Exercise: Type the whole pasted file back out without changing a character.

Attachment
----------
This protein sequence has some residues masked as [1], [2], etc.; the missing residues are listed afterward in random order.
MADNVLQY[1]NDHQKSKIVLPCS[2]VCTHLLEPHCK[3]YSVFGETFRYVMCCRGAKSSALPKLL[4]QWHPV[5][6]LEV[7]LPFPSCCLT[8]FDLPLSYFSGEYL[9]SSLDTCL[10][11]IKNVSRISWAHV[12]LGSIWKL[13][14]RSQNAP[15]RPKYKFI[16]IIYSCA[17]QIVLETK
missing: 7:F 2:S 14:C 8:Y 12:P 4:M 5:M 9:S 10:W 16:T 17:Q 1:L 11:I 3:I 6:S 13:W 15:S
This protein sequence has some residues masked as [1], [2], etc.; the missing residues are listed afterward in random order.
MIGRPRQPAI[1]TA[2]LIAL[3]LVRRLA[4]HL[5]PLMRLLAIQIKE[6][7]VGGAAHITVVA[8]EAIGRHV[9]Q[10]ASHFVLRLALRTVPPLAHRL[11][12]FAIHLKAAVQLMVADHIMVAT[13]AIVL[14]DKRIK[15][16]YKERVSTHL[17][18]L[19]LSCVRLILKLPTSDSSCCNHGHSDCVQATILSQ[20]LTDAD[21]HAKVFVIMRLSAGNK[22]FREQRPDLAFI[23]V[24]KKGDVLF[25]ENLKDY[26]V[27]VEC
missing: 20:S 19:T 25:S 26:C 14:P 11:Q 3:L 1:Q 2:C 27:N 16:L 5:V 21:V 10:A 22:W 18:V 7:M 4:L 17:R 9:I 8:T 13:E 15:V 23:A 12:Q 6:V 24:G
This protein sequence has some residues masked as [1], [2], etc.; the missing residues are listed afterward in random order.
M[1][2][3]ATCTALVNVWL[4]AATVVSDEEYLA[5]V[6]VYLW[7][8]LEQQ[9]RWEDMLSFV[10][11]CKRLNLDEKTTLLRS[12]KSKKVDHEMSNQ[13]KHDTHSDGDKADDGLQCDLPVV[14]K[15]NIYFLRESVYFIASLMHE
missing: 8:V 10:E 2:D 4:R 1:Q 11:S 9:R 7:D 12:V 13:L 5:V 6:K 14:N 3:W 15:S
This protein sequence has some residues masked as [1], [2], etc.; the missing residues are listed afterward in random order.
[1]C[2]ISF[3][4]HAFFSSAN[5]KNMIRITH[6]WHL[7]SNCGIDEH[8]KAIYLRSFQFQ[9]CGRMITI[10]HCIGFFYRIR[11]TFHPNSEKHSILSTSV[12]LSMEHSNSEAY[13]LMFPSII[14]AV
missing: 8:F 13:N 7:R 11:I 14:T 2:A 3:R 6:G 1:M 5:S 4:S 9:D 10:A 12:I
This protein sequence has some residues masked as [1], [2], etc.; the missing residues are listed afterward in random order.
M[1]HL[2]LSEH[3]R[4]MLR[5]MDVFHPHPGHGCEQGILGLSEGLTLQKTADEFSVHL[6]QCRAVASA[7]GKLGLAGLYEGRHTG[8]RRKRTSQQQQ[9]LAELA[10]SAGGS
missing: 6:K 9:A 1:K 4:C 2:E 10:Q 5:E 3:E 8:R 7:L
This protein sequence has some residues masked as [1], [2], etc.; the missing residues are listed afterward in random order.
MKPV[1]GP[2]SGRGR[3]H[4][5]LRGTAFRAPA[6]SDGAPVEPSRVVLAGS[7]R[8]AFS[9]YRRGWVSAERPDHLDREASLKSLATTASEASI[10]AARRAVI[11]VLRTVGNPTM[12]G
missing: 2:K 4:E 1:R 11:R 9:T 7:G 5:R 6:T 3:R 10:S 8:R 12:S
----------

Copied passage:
This protein sequence has some residues masked as [1], [2], etc.; the missing residues are listed afterward in random order.
MADNVLQY[1]NDHQKSKIVLPCS[2]VCTHLLEPHCK[3]YSVFGETFRYVMCCRGAKSSALPKLL[4]QWHPV[5][6]LEV[7]LPFPSCCLT[8]FDLPLSYFSGEYL[9]SSLDTCL[10][11]IKNVSRISWAHV[12]LGSIWKL[13][14]RSQNAP[15]RPKYKFI[16]IIYSCA[17]QIVLETK
missing: 7:F 2:S 14:C 8:Y 12:P 4:M 5:M 9:S 10:W 16:T 17:Q 1:L 11:I 3:I 6:S 13:W 15:S
This protein sequence has some residues masked as [1], [2], etc.; the missing residues are listed afterward in random order.
MIGRPRQPAI[1]TA[2]LIAL[3]LVRRLA[4]HL[5]PLMRLLAIQIKE[6][7]VGGAAHITVVA[8]EAIGRHV[9]Q[10]ASHFVLRLALRTVPPLAHRL[11][12]FAIHLKAAVQLMVADHIMVAT[13]AIVL[14]DKRIK[15][16]YKERVSTHL[17][18]L[19]LSCVRLILKLPTSDSSCCNHGHSDCVQATILSQ[20]LTDAD[21]HAKVFVIMRLSAGNK[22]FREQRPDLAFI[23]V[24]KKGDVLF[25]ENLKDY[26]V[27]VEC
missing: 20:S 19:T 25:S 26:C 14:P 11:Q 3:L 1:Q 2:C 27:N 16:L 5:V 21:V 10:A 22:W 18:V 7:M 4:L 17:R 9:I 8:T 13:E 15:V 23:A 12:Q 6:V 24:G
This protein sequence has some residues masked as [1], [2], etc.; the missing residues are listed afterward in random order.
M[1][2][3]ATCTALVNVWL[4]AATVVSDEEYLA[5]V[6]VYLW[7][8]LEQQ[9]RWEDMLSFV[10][11]CKRLNLDEKTTLLRS[12]KSKKVDHEMSNQ[13]KHDTHSDGDKADDGLQCDLPVV[14]K[15]NIYFLRESVYFIASLMHE
missing: 8:V 10:E 2:D 4:R 1:Q 11:S 9:R 7:D 12:V 13:L 5:V 6:K 14:N 3:W 15:S
This protein sequence has some residues masked as [1], [2], etc.; the missing residues are listed afterward in random order.
[1]C[2]ISF[3][4]HAFFSSAN[5]KNMIRITH[6]WHL[7]SNCGIDEH[8]KAIYLRSFQFQ[9]CGRMITI[10]HCIGFFYRIR[11]TFHPNSEKHSILSTSV[12]LSMEHSNSEAY[13]LMFPSII[14]AV
missing: 8:F 13:N 7:R 11:I 14:T 2:A 3:R 6:G 1:M 5:S 4:S 9:D 10:A 12:I
This protein sequence has some residues masked as [1], [2], etc.; the missing residues are listed afterward in random order.
M[1]HL[2]LSEH[3]R[4]MLR[5]MDVFHPHPGHGCEQGILGLSEGLTLQKTADEFSVHL[6]QCRAVASA[7]GKLGLAGLYEGRHTG[8]RRKRTSQQQQ[9]LAELA[10]SAGGS
missing: 6:K 9:A 1:K 4:C 2:E 10:Q 5:E 3:E 8:R 7:L
This protein sequence has some residues masked as [1], [2], etc.; the missing residues are listed afterward in random order.
MKPV[1]GP[2]SGRGR[3]H[4][5]LRGTAFRAPA[6]SDGAPVEPSRVVLAGS[7]R[8]AFS[9]YRRGWVSAERPDHLDREASLKSLATTASEASI[10]AARRAVI[11]VLRTVGNPTM[12]G
missing: 2:K 4:E 1:R 11:R 9:T 7:G 5:R 6:T 3:R 10:S 8:R 12:S